Two years ago, I had a long conversation with a local bookstore owner about children's bibles. It was he who explained to me the difference between the ICB (International Children's Bible) and the NIrV. I've written several posts that reference these two translations (see http://lovetopaint.blogspot.com/search?q=NIrV). To quickly summarize, the NIrV is a simplified version of the NIV and the ICB is a thought for thought paraphrase. After my conversation, my husband and I decided to purchase an NIrV for our 6 year old daughter. It was a little above her reading level, but we knew she'd grow into it. She did the next year. We wished at the time that we could get her a copy of the ESV, but the only one available for children didn't have notes that would be helpful to her at her age. My husband struggled though because he really wanted Autumn to read from the ESV.
Last month, Crossway published a new edition of the ESV for ages 8-12. It is called the Grow! Bible. I saw an ad for it and my curiosity was piqued. For the past month, I've been looking through this Bible and have been very pleased. The first day it arrived, Autumn was so excited. She wanted to read the same Bible that we do at church. Though she had never expressed this to me, I learned that she wanted to be able to follow along when the Word is read at church on Sunday morning. Our church reads from the ESV and it was difficult for her to follow in the NIrV.
So here's what I love about the Grow! Bible:
Formatting: The font, though 9.5, is big enough for my daughter who in 3rd grade is a strong reader. The columns are spaced well. The notes highlighted in a way that makes them easier to read. Each book in the Bible begins with a helpful timeline and introduction which my daughter found interesting and easy to understand.
Features: There are interesting notes throughout the Bible. There are Cross Connections that address how different passages remind us of the cross and salvation. There are notes about what God's Word means for you (the reader). My favorites are the Who, What, When, Where, Why, and How notes. I was surprised at the interesting information children will learn when they read them. Some examples are a note explaining "woe", another explains "the stump of Jesse", and another explains what "the end of the heavens" means. Many of them I had no idea about! There is also a glossary and maps located at the back of the Bible. All of them would be perfect for an 8-12 year old and very easy for them to use.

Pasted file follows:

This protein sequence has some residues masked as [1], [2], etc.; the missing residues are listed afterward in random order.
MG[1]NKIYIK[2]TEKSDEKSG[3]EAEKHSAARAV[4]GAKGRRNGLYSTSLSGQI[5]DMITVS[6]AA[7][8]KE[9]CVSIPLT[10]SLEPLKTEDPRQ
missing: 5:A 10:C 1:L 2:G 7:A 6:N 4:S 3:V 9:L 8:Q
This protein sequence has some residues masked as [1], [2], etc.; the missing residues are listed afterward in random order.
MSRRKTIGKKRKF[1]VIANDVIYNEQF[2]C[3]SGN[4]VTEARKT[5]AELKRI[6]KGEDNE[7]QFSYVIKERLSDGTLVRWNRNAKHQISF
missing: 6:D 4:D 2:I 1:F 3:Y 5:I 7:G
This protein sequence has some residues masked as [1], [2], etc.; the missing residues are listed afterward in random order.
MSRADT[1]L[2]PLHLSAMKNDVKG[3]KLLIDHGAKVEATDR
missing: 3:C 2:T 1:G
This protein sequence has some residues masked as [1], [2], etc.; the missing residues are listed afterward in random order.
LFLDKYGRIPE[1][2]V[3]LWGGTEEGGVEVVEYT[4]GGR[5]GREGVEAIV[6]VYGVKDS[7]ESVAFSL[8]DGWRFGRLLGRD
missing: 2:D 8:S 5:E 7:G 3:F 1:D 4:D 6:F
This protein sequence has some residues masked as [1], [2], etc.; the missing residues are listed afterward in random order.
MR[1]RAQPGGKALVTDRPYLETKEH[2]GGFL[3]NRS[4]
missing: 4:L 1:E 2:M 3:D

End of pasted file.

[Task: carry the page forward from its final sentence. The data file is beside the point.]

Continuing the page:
Theological content of the notes: Concordia Publishing collaborated with Crossway on this Bible. The notes were written by Concordia, which is a Lutheran publishing house. I wondered how this would affect the notes--particularly the "Cross Connections". I read several of the notes very carefully--particularly the note on how we are saved. It was very well written. There was one note about baptism and salvation, which many denominations see differently. I read it to my husband and although it doesn't align exactly with what we believe since the PCA practices infant baptism (but doesn't believe it's a saving baptism), he did feel that what was written didn't contradict what we believe and that it was written well. He did note, though, that the note was written from a general reformed perspective. I felt as I read the note that whether someone was a free will baptist or believed in predestination that the theological ideas in the note would be okay. The wording on this specific cross connection was such that it did say we are saved by grace through a decision we make. It didn't go into detail of how those work together--but simply that they do. I think this is wise of the publisher and authors of the note, because it allows parents to more fully explain what their child may read in the study note.
So, what Bible might I compare this to for other translations? Probably the NIV Adventure Bible. The NLT Hands-On Bible is also aimed at the same age group. My husband and I much prefer the Grow! Bible for a couple of reasons. 1) We're glad that it's the ESV translation so our children can follow what is being read in church (and they're glad too). 2) The notes are primarily purposed for instruction, not entertainment. They are meant to be interesting and helpful, but not solely for the purpose of entertainment. 3) The study notes are much more in line with what we believe than the other two. I reviewed the Hands-On Bible a long time ago. I liked it and saw it as a great fit for many families--but not for ours, primarily because we don't read the NLT.
If you're looking for a new Bible for your child, I'd definitely recommend taking a look at this one! It might be what you're looking for if you want an ESV Children's Bible!
Please note that I received a complimentary copy of this Bible from Crossway Publishing.